Gadsden municipal elections spark runoffs


City of Gadsden mayoral candidate Craig Ford addresses supporters following the results of the election last Tuesday (Sept. 23) at the Printup Hotel. Ford will face Heather Brothers New in a runoff on September 20.


By Emma Kirkemier, News Editor

It will be another 24 days before a new mayor for the City of Gadsden is elected.

Out of a field of seven candidates for the above office, Craig Ford and Heather Brothers New will face each other in a runoff election on Tuesday, September 20.

On election day last Tuesday (Aug. 24), Ford received 38.51 percent (2,297) of the vote, while News garnered 23.30 percent (1,390). Candidates must have at least 50 percent of the vote in order to win.

The remaining 38.18 was split between the other five candidates.

“Runoffs are all about turning out your people,” said Ford at his campaign headquarters at the Printup Hotel following the results. “We’ve got a plan, but every vote matters. We’re going to have an organized campaign, and we’re going to win this thing. We’ll be back here on September 20 for a victory party!”

Ford, a lifelong Gadsden resident, captain in the Alabama Army National Guard and local business owner of Ford Insurance and The Messenger, served as an Alabama State Representative from 2000 to 2018 and as House Minority Leader from 2010 to 2016.

During his time in the state legislature, Ford was commended for his education initiatives — including securing funding for local schools — and honored with the Golden Axe award for his service to first responders.

New is a Gadsden native and local business owner who served as executive director of Etowah County American Red Cross from 2008 to 2011 and president of The Chamber of Gadsden/Etowah County from 2011 to 2022. She has served on the board of directors for both Chamber of Commerce Association of Alabama and Business Council of Alabama.

The Alabama Political Reporter writes that New “transformed The Chamber” into the prosperous organization it is today during her tenure.

Mayoral candidates not continuing to the runoff election include Robert Avery (1,134, 19.01 percent); Ron “Bunchie” Barnard (53, 0.89 percent); John Jacobs (218, 3.65 percent); Michael Shell (361, 6.05 percent) and Thomas Worthy (512, 8.58 percent).

The September 20 runoffs will also determine five of Gadsden’s seven City Council seats. Newly elected council members Tonya Lynn Latham and Steve Smith carried Districts 1 and 2, respectively. Districts 3 through 7 remain contested.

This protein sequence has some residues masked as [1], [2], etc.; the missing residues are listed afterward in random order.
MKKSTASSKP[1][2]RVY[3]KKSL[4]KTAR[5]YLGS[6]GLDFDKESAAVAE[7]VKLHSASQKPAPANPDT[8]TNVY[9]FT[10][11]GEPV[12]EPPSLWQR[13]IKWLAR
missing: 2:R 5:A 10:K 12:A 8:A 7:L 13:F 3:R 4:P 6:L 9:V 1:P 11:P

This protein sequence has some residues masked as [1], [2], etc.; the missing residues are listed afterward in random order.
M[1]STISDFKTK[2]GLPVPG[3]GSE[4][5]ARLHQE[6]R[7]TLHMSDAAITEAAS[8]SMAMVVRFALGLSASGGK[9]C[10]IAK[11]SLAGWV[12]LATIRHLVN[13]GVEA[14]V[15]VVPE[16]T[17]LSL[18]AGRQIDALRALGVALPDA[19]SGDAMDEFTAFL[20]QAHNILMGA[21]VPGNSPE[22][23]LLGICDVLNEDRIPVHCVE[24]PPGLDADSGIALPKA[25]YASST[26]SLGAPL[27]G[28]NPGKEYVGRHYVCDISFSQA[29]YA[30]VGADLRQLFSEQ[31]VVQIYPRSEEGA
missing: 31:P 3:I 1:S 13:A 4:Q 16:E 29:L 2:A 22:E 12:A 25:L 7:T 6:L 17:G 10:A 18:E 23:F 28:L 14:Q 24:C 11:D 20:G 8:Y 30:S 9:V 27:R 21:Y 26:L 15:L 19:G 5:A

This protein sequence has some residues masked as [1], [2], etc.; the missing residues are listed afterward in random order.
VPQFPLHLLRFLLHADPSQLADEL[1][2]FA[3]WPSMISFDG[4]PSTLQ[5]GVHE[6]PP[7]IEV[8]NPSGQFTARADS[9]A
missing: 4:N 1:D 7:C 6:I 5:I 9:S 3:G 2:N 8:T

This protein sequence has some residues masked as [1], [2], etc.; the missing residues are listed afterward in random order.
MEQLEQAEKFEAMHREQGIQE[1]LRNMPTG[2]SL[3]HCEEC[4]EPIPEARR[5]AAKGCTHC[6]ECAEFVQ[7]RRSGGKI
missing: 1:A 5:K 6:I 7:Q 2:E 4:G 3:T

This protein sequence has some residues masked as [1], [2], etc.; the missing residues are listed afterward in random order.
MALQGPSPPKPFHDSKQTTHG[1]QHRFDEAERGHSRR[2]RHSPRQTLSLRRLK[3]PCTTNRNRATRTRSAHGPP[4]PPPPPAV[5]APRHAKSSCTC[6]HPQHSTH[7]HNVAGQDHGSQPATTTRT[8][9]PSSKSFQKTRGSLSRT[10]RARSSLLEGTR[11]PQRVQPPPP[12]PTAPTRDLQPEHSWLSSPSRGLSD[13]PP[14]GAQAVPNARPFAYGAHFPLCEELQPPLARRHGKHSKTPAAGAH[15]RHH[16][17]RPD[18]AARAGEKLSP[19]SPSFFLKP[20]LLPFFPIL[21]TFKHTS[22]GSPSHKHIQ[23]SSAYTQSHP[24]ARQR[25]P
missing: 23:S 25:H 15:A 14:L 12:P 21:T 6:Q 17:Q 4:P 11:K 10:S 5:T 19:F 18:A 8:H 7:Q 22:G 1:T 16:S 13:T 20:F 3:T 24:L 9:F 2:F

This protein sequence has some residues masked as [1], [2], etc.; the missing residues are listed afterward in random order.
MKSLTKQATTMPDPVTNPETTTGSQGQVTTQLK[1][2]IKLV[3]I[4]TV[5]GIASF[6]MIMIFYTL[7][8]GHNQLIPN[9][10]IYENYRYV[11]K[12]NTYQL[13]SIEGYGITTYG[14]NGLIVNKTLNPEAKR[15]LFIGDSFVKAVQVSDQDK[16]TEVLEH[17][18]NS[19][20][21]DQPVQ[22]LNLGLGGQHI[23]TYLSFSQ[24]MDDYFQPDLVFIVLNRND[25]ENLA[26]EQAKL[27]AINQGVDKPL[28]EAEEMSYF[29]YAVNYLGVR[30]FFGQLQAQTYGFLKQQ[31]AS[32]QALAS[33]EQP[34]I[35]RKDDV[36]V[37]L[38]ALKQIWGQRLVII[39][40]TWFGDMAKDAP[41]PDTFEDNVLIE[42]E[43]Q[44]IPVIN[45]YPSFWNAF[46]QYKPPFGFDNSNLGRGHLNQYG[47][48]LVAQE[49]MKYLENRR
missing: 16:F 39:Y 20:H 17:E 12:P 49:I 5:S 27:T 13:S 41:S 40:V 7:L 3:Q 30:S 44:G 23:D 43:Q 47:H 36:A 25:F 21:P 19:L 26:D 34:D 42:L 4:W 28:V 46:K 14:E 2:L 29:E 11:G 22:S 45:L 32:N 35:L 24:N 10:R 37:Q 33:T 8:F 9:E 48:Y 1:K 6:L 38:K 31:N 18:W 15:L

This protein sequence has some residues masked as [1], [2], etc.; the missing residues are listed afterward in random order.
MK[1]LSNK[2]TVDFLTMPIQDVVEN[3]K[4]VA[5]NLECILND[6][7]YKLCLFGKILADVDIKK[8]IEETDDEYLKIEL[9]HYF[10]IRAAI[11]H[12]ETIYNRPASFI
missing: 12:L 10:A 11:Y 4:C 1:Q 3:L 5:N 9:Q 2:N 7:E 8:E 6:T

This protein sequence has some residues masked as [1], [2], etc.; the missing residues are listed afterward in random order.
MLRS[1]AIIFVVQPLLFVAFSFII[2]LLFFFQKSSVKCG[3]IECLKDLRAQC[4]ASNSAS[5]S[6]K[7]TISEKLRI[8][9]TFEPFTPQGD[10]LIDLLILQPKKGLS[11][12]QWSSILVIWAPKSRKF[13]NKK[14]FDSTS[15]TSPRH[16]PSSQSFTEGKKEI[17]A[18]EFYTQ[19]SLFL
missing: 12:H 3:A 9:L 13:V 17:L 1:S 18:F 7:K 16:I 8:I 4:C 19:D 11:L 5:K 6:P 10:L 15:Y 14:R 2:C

The following candidates will face off in City Council runoffs: Larry J. Avery, Jr., and Denecia Ann Getaw in District 3; incumbent Kent Back and Carrie Machen in District 4; Billy F. Billingsley, Sr., and incumbent Jason Wilson in District 5; Dixie Minatra and Renay Stokes Reeves in District 6; incumbent Ben Reed and Chris Robinson in District 7.

Almost inverse to the turnover City Council results, five of the seven School Board members ran unopposed in their districts, with Adrienne M. Reed (1), Nate Carter (2), Mike Haney (4), Nancy Stewart (6) and William Allen Millican (7) all retaining their incumbent positions. Z. Andre’ Huff won District 3, and incumbent Mark Dayton carried District 5.

With a mayor still to be elected and high turnover rates for City Council (new members will comprise between 57 percent and 100 percent of the council), September runoff elections are sure to impact the City of Gadsden’s government significantly.

“Gadsden is a special community with the potential to achieve great things,” Ford said. “I grew up here, and this city has always been home. I have a passion for Gadsden and the people who live here, and I want to work with our city’s leadership to see this city achieve its full potential.”

Publisher/Editor Chris McCarthy contributed to this article.

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